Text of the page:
‘THINGS have been hard in Sri Lanka in recent years, but we are a resilient and proud country so we always bounce back,” my guide Chaminda explains as we head from Colombo’s airport deep into the jungles of one of my favourite countries in Asia.

Sri Lanka is an island nation, whose fortitude and resilience reminds me of Scotland. When I tell Chaminda, he smiles. “Maybe that is why Scottish people love our country so much.”

Sri Lanka has not had its troubles to seek. From 1976 until 2009, this former British colony of Ceylon was embroiled in a brutal conflict with the Tamil Tigers in Sri Lanka’s northeast. Religious violence blighted this normally religiously tolerant country in 2018, and then terrorist attacks in 2019 brought dreadful tragedy for Scotland’s richest man, Anders Povlsen, who lost three of his children in a bombing attack. Civil unrest following economic strife erupted again last year, but all the signs on my week here are positive and I encounter no issues.

Usually I travel independently, but given last year’s unrest, I go tailormade with Hayes & Jarvis, who set up trips for exclusively UK travellers. They’ve got an informative website, but what really struck me is that you can pick up the phone and talk through exactly what type of hotels you want, where you want to dine, what you want to see etc.

I was in good hands, as Hayes & Jarvis’ Scott Crouch explains: “We have more than half a century of experience and Sri Lanka is one of our specialities. It’s a great country for everyone, even if it’s your first time in Asia. It is fantastically friendly, easy to get to and easy to get around.”

My trip is off to a great start on SriLankan Airlines. Although I’m flying back in economy, I enjoy a rare upgrade on the way out. That translates not just into a properly flat bed, but the type of warm welcome, smooth service and delicious food I enjoyed during my last visit to Sri Lanka in 2018.

The National: Island paradise in the Indian Ocean

My first base proves an ideal one at Aliya Resort & Spa – it’s all space and light woven around solid stone and hardwoods. The open-plan reception and restaurant peer out over the lush countryside towards the unmistakable hulk of the historic hill of Sigiriya, a remarkable Unesco World Heritage site. And then there is their sweeping infinity pool, which shares those views.

The next morning I eke out to Sigiriya itself. I learned last time it’s a case of the earlier the better to avoid the heat and the crowds for the steep ascent up hundreds of stairs to reach the old citadel atop this hulking 200m-high stone monolith, which dates more than 1700 years to the reign of King Kashyapa. The effort is worth it with epic views and the rich historical legacy – Sri Lanka is an island alive with temples, ancient ruins and other sights that tangle through its complex history.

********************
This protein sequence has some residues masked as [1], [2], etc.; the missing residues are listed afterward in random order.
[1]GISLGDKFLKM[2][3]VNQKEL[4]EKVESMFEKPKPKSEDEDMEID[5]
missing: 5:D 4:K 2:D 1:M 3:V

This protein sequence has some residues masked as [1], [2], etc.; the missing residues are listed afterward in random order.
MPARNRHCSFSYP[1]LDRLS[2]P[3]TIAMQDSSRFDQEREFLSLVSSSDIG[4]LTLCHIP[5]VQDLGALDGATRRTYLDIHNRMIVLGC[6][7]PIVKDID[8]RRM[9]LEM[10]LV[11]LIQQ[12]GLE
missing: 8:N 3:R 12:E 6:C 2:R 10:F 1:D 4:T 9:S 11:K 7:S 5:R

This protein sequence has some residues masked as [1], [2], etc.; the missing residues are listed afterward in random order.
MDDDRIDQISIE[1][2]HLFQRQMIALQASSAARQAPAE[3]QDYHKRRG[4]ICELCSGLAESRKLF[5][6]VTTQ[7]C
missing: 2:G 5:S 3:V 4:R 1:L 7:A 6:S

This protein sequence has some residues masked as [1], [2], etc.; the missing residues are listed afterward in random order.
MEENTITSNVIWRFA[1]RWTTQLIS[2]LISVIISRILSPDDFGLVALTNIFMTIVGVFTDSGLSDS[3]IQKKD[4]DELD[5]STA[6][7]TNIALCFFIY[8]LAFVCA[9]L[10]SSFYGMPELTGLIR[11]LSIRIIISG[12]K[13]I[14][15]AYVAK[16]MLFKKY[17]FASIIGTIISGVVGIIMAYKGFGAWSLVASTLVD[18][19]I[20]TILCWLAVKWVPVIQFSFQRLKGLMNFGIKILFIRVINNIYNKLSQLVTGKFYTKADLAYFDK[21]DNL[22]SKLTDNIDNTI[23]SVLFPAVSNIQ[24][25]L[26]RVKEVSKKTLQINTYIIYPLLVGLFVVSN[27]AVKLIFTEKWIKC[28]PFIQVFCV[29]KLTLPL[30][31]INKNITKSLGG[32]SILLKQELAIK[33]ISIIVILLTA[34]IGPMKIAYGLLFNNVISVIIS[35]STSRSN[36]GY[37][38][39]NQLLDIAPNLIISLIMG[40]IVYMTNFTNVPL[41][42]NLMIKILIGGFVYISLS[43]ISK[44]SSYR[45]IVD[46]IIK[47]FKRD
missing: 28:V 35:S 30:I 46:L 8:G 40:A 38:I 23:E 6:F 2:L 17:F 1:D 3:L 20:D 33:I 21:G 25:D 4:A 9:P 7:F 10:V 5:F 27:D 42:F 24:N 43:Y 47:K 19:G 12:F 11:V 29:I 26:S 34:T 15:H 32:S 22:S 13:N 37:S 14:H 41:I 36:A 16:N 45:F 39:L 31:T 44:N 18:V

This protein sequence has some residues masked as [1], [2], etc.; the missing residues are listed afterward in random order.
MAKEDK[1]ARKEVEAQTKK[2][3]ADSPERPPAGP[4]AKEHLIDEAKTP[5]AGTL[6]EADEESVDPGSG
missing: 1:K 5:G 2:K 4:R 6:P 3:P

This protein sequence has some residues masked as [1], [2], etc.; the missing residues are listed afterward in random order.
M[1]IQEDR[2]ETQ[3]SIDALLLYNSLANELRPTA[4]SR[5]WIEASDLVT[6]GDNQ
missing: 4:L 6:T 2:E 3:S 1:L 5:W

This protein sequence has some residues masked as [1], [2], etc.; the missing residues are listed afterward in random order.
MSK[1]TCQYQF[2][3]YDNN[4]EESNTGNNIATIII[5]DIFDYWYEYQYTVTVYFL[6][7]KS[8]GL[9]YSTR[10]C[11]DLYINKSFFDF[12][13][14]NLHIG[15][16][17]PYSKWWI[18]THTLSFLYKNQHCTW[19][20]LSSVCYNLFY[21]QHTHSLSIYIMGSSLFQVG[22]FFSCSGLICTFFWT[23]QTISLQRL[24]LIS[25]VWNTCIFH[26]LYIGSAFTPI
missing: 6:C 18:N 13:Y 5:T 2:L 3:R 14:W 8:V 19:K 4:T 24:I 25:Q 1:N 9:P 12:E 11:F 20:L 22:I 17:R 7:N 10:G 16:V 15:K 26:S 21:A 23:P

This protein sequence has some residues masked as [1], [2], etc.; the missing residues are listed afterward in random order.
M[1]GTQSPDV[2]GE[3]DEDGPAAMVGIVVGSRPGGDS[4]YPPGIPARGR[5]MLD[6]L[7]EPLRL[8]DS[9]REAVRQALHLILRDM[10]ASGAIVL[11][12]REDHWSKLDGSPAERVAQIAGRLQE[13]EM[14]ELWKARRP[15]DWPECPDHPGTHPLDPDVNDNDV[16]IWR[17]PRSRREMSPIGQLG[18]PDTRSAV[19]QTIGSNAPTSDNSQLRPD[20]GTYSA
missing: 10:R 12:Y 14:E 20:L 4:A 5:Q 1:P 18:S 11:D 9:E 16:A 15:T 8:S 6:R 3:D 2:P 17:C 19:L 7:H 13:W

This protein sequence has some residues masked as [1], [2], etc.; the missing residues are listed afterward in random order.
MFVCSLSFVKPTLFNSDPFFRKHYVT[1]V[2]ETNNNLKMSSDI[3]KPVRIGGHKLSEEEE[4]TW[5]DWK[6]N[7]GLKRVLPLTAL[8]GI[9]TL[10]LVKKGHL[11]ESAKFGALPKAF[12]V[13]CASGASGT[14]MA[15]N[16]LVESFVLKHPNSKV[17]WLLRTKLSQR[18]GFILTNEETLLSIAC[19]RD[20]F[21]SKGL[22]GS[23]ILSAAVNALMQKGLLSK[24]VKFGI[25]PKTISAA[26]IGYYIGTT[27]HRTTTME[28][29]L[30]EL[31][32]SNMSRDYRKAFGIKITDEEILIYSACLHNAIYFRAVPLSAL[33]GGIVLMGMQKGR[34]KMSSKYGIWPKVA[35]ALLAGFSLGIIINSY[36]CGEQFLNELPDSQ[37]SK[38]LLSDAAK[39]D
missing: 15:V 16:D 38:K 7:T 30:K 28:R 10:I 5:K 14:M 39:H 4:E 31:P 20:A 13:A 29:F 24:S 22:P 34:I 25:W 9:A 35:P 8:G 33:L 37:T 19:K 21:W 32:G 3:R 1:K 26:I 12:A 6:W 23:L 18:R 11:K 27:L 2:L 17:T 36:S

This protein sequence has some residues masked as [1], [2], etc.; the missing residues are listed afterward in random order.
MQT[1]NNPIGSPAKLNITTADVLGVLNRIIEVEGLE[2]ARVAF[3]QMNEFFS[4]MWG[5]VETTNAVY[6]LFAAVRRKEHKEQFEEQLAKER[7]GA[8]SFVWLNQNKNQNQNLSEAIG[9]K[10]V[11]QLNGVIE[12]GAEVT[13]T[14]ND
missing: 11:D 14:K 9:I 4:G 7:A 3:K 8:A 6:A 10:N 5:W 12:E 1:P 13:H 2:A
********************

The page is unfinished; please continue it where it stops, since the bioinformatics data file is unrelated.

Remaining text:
The National: Island paradise in the Indian Ocean

I love packing in as much as I can every day in Sri Lanka as there is so much to throw yourself into.

The afternoon reveals Minneriya and the highest density of elephant herds I’ve ever witnessed anywhere, including Africa. Bumping around one corner in the safari jeep, we encounter a dozen elephants. They are soon eclipsed by the two dozen elephants ambling down towards a life-giving pool they share with storks, fish eagles and a wee bird that looks like a thinner version of a Scottish oystercatcher. Sloth bears and leopards live within this deeply dramatic park too.

Pushing further south, I’m immersed in Sri Lanka’s cultural hub of Kandy. If you’re after temples, museums and a direct strike into the cultural heart of the country, this is the place. The top attraction is the Temple of the Sacred Tooth, deeply venerated in Sri Lanka as it houses their most important relic – one of Buddha’s teeth. The relic was spirited off to India and it’s just as well it’s back as legend has it that whoever has the tooth has control over Sri Lanka.

My hotel is the Kandy House, a grand colonial-era bolthole. I dine with one of the team, Nimesh De Silva, who sees lots of Scottish guests across their trio of hotels. “Scottish guests really like it here – they are always interested in the colonial history and how Sri Lanka managed to gain its independence. Some prefer it to India as here there is less of a difference between rich and poor too.”

Modestly, he didn’t mention the fantastic food I savoured here, with an array of delicious curries. The highlight surprises me – a spicy, sugary and sticky pineapple curry. Utterly delicious.

I am leaving you now at Kandy’s gloriously old world railway station, where I’m waiting to board the jungle train up to the famed Hill Country, where Scottish heritage lingers, not least in the renowned Lipton Tea, founded by a Glaswegian.

Join me next week as we explore this epic landscape and then drop down in search of Sri Lanka’s soaring Indian Ocean beaches.

Hayes & Jarvis (www.hayesandjarvis.co.uk) offer tailor-made trips to Sri Lanka. For official advice on the current situation in Sri Lanka head to www.gov.uk/foreign-travel-advice/sri-lanka.


MANDARIN Oriental, London – This stately retreat right on Hyde Park has just rocketed to the top of my favourite London hotels. The smooth service of the Bangkok original eases through marble-clad public spaces and continues in beautifully curated bedrooms – the best peer out over Hyde Park. You have to dine in with Dinner By Heston Blumenthal, a two-Michelin-star extravaganza. Hay-smoked salmon and lobster kedgeree start, with a superb Hereford beef fillet the main star. The only way to finish is with the signature pineapple-infused 
“Tipsy Cake”.  www.mandarinoriental.com